Ritter: State must resolve school funding | AspenTimes.com
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Ritter: State must resolve school funding

DENVER ” Gov. Bill Ritter said Tuesday he has made significant progress on renewable energy, health care and economic development during his first 100 days in office but still has to find a solution for the state’s school funding problems.

Ritter said he has also signed 172 bills, issued 96 executive orders and nominated or appointed 125 people to boards and commissions.

Ritter said he made a mistake by not engaging legislative leaders early, including on a bill he vetoed that would have made it easier to organize a union. He drew heavy fire from labor leaders for that.



“I don’t think anybody can look and say it’s been perfect,” Ritter said. He said he should have worked with lawmakers earlier on the timing and content of measures, including the labor bill.

Bob Loevy, a political science professor at Colorado College, said some people consider his decision to veto the bill a brilliant political strategy, not a mistake, because it shows he’s willing to stand up to liberal Democrats and assert his independence.




“I think he’s doing very well, particularly for a Democratic governor governing a moderate to slightly Republican state. I think the highlight was the veto of the labor bill. Even if you think he deserves responsibility for not talking to legislators, he deserves credit for vetoing a very liberal bill,” Loevy said.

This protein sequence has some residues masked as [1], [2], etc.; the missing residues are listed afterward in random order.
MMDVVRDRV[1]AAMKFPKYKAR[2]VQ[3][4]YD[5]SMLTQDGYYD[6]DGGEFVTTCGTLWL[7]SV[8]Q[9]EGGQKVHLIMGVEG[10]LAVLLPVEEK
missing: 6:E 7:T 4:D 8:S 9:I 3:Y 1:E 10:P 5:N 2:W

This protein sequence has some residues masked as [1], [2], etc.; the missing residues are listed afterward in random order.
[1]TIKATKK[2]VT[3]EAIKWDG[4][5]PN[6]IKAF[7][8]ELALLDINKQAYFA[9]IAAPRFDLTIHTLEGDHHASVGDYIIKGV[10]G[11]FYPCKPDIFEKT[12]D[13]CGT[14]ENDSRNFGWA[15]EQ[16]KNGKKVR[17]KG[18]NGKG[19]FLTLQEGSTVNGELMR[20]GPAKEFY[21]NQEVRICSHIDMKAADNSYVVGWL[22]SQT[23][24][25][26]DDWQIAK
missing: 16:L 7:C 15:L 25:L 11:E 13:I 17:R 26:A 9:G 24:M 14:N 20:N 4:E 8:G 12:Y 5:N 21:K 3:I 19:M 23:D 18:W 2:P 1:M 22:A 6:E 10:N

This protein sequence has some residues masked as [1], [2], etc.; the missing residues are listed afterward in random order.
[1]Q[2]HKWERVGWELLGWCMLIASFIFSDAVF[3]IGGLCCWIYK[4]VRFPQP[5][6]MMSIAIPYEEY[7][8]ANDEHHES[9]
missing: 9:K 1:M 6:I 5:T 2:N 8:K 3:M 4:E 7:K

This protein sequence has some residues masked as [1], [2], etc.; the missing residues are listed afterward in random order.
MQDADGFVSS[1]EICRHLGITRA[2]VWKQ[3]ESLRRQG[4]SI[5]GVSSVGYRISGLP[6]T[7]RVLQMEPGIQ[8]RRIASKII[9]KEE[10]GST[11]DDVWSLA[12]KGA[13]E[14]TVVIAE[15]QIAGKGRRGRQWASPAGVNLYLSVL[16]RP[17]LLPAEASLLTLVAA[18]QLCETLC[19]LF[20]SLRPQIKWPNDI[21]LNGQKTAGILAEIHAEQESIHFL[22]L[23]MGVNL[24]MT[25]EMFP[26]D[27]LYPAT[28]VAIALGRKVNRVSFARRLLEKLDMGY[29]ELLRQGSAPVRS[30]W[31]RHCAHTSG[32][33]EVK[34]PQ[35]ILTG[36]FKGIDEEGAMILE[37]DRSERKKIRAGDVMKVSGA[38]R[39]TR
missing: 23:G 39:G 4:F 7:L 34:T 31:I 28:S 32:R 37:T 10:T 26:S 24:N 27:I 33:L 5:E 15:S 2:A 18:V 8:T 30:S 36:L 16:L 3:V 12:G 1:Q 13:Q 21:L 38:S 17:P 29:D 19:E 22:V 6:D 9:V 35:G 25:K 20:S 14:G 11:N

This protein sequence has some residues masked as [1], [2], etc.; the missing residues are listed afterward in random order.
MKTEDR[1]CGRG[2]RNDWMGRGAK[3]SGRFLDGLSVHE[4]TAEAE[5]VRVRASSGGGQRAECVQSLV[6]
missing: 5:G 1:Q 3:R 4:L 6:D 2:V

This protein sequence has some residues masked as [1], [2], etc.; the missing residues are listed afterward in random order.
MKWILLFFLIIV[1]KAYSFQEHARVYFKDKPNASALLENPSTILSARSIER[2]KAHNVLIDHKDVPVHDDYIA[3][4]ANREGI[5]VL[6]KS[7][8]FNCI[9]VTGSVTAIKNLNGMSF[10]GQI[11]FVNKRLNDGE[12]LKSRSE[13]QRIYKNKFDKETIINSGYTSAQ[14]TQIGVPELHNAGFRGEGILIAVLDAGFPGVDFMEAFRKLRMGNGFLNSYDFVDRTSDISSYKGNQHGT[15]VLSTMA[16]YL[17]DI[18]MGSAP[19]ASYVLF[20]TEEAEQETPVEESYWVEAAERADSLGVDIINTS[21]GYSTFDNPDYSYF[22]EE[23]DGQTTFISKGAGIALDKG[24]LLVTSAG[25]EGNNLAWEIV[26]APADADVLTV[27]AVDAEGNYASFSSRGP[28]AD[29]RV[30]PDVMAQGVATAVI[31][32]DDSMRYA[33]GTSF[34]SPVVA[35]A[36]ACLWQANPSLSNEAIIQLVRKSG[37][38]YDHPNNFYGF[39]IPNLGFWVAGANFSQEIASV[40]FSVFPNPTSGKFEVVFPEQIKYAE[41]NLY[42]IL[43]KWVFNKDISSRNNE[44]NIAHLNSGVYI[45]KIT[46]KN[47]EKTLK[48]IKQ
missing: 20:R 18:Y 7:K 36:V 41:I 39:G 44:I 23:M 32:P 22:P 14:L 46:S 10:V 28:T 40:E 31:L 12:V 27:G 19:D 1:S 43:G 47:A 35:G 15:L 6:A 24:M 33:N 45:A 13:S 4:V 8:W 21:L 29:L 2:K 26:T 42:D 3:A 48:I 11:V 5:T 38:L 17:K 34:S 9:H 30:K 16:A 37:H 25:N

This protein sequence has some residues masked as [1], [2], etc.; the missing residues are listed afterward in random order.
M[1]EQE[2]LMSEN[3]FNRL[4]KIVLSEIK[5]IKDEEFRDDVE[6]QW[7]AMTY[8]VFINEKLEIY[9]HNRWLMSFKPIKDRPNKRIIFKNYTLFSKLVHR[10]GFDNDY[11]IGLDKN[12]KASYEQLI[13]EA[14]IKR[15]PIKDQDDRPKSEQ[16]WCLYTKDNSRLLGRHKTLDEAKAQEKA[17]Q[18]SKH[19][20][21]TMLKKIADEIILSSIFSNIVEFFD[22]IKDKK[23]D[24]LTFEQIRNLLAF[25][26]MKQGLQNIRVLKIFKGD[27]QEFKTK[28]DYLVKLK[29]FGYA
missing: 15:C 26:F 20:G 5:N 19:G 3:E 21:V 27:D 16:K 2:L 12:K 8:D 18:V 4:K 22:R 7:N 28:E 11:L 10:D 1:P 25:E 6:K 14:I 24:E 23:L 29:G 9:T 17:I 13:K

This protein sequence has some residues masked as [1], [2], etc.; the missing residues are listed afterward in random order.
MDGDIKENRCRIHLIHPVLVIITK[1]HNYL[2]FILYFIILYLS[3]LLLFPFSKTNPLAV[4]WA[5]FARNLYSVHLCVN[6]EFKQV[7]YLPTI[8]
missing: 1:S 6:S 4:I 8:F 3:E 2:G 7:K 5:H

Ritter said he plans to meet with AFL-CIO President John Sweeney this month to discuss his veto of the labor bill.

Republicans said Ritter had a rocky start because he is inexperienced and didn’t talk to lawmakers about his plans for the labor bill and two other proposals, to use severance taxes to increase funding for schools and to block an expected decline in property taxes to provide more money for schools.

“Legislation is artwork, and he’s still painting by the numbers,” said House Minority Leader Mike May, R-Parker.

Ritter disputed that and said he has met regularly with leadership, including the minority leaders.

Ritter said he has invited May to discuss May’s proposal to increase revenue from state land for school funding, but Ritter said those funds were intended to supplement school funding, not replace it.

May said Colorado earns only $8.24 per acre from land was given by the federal government to support schools, compared with $23.49 per acre in New Mexico and $37.84 per acre in Oklahoma.

May said the state could increase its revenue by better managing the land through a real estate investment trust, selling it to buy offices or using it for wind turbines and electric transmission lines.

Ritter is pushing his own plan to freeze property tax levels, which Republicans say is unacceptable because they believe it is a tax increase that would require voter approval.

Ritter said he has three weeks before the Legislature ends and he still believes a compromise can be reached.

Ritter said many of the accomplishments of the session are the result of Democrats’ seeking bipartisan compromises.

“We really believe the voters of this state wanted us to solve problems,” Ritter said.


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